Kolar mines may return from depths of despair

Written by Indu Bhan | Indu Bhan | New Delhi | Updated: Jul 10 2013, 04:41am hrs
The defunct Kolar mines may start producing gold again with the Supreme Court on Tuesday throwing open the gates to mining of the yellow metal in the country. It has directed the Centre to float global tenders for revival of Kolar Gold Fields (KGF), which were declared sick and shut down in March 2001.

A bench headed by Chief Justice Altamas Kabir, while disposing of a batch of appeals filed by the Centre, Bharat Gold Mine (BGML) employees and others, set aside the Karnataka High Court's February 2010 order that directed the Union government to revive the second-deepest mine in the world itself rather than look for international partners.

While directing the Centre to proceed with the global tender in accordance with the Cabinet decision of 2006, the apex court asked the government to indicate that the lease was granted to BGML, which, in turn, had subleased 1,109 acre out of a total of 12,095 acre to Bharat Earth Movers. The sublease will end in April 2014.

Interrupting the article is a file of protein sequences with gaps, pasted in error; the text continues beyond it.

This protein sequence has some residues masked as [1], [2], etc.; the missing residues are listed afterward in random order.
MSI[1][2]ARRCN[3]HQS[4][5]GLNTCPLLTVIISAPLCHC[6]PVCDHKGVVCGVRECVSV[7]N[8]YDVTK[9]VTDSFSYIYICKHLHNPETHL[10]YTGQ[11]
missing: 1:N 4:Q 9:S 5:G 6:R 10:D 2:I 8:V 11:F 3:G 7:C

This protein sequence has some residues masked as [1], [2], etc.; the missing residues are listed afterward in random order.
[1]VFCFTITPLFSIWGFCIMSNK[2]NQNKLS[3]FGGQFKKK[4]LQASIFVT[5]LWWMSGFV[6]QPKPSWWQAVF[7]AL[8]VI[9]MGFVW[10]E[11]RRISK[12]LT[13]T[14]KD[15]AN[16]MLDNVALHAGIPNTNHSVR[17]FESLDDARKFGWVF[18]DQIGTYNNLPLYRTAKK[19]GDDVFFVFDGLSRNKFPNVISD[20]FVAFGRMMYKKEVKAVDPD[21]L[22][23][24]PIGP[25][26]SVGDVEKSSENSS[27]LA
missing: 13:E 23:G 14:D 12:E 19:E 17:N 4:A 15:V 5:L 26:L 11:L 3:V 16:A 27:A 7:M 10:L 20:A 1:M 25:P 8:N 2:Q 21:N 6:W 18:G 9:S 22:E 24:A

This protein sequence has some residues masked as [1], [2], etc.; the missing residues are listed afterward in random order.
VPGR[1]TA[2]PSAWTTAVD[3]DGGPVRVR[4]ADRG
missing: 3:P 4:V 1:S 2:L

Experts says that gold reserves could be extracted from the tailing dumps (cyanide dumps) of KGF, which still has reserves that could yield 10 tonne of gold per year for 15 years.

The division bench of the HC had asked the ministry of mines to take steps to revive the once-famous Bharat Gold Mines in KGF on its own, without any global bidding and also without entrusting the revival to the workers co-operative of the BGML.

After the government ordered closure of the PSU in 2001, its employees, officers and others had moved the company court seeking quashing of the closure order. The single judge in December 2009 had permitted the government to go for only global miners for

reviving the mines. However, it had ordered that only companies involved in gold mining should be considered.

BGML had challenged the single-judge bench order as it wanted the global tender to be opened to all mining companies and not merely gold mining firms.

Although the mines were formally closed in 2001, the closure dates back to 1992-93, when the formal decision to close down the mine was taken as the reserves were close to exhaustion and even BGML was making losses. In 1998, the company was referred to BIFR for closure. While its 3,500 employees wanted the government to hand over and run the mines, the latter was bent upon closing down operations.